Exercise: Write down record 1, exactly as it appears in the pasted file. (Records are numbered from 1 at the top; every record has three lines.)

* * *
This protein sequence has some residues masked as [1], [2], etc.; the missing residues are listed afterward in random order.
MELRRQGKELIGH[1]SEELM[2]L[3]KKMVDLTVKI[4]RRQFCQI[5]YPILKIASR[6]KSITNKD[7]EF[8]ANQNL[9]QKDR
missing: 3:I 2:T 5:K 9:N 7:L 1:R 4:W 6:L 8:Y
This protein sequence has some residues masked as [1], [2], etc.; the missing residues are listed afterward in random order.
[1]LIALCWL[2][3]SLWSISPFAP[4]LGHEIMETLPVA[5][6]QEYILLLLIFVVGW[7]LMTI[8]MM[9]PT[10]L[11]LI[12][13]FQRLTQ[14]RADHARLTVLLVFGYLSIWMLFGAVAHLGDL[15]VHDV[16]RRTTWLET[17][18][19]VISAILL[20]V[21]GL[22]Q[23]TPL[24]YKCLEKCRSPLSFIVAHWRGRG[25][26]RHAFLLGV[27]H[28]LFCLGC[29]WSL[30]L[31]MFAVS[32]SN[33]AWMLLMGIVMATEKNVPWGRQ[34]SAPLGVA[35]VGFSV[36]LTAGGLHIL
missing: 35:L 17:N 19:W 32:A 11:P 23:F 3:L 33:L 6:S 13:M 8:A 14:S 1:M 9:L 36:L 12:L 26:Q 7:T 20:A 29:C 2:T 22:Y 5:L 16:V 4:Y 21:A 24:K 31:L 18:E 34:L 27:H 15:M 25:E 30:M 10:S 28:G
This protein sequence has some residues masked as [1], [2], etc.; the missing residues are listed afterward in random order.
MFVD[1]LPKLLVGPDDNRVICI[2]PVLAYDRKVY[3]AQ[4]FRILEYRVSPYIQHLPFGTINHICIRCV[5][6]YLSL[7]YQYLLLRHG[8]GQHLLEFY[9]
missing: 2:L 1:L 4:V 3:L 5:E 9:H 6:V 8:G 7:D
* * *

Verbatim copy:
This protein sequence has some residues masked as [1], [2], etc.; the missing residues are listed afterward in random order.
MELRRQGKELIGH[1]SEELM[2]L[3]KKMVDLTVKI[4]RRQFCQI[5]YPILKIASR[6]KSITNKD[7]EF[8]ANQNL[9]QKDR
missing: 3:I 2:T 5:K 9:N 7:L 1:R 4:W 6:L 8:Y